Think Create Act
USDA Forest Service Collaborative Arts Program
We build understanding of and engagement with urban social-ecological systems through arts.
We facilitate trans-disciplinary collaboration between artists, scientists, and land managers.
We curate events and public programs that explore ideas emerging from these collaborations.
Current Artists for 2021
Ecuadorian born, New York based multimedia artist working in painting, sculpture and installation, layering materials, identities and histories. Her work addresses ideas of culture interaction and interpretation, as well as the commonalities humans share both in our relationship to nature and to each other. She received an MFA from Parsons, MA from Hunter College and BA from Queens College.
Cecile will work with GreenThumb, New York’s Partnership for Parks; and New York Parks Public Engagement.
Proposal Summary: To research the connection between New York City parks and their surrounding immigrant communities. To find out how different immigrant groups utilize city parks and how the parks’ social-ecological systems change due to this interaction.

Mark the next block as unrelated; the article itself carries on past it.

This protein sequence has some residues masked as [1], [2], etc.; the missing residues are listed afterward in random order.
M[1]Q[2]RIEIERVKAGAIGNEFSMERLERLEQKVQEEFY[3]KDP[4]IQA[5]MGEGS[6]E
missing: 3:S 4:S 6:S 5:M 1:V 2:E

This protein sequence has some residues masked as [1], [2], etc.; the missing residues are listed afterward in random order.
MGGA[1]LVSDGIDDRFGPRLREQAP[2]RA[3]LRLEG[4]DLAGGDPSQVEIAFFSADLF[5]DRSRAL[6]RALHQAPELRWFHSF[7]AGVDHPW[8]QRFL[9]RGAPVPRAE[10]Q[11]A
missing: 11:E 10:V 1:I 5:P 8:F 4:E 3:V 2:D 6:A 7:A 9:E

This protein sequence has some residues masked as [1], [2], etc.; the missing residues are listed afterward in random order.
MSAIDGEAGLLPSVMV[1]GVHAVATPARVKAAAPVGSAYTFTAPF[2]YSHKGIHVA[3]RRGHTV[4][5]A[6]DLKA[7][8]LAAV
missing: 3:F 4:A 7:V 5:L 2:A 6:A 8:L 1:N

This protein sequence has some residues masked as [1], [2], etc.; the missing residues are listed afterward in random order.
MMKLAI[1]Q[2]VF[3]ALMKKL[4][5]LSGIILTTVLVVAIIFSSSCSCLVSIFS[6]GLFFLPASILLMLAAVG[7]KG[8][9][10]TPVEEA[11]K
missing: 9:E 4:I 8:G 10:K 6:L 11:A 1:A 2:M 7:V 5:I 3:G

Sharon Heitzenroder is a feminist, artist, activist, and educator. Much of her work deals with issues related to mental health, gender, and disparities perpetuated by systems of power. She received her MFA from the San Francisco Art Institute, and her BFA from Moore College of Art and Design. She has taught for UC Santa Cruz, the Academy of Art University, and more. Sharon has traveled and worked internationally as a visiting artist and artist in residence at the: Kala Art Institute in California, Academie Beeldende Kunsten and Frans Masereel Centrum in Belgium,and the Nagasawa Art Park in Japan. She has co-founded multiple events celebrating LGBTQx and women’s communities, such as the Aloha Pride and Like a Girl Street Festivals. Currently she is the founder of IncuArts Gallery, a gallery dedicated to furthering the work of women identifying, BIPOC, LGBTQ+ identifying, gender non-conforming, and social justice artists.
Sharon will work with Kaululani (Hawaii Field Station).